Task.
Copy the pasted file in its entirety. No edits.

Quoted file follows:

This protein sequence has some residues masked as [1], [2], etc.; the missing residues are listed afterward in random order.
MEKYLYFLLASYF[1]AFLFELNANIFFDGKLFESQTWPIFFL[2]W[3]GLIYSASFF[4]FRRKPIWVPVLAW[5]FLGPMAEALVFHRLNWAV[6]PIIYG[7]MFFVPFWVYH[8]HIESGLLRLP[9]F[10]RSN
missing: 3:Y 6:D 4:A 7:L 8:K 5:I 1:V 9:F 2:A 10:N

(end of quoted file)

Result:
This protein sequence has some residues masked as [1], [2], etc.; the missing residues are listed afterward in random order.
MEKYLYFLLASYF[1]AFLFELNANIFFDGKLFESQTWPIFFL[2]W[3]GLIYSASFF[4]FRRKPIWVPVLAW[5]FLGPMAEALVFHRLNWAV[6]PIIYG[7]MFFVPFWVYH[8]HIESGLLRLP[9]F[10]RSN
missing: 3:Y 6:D 4:A 7:L 8:K 5:I 1:V 9:F 2:A 10:N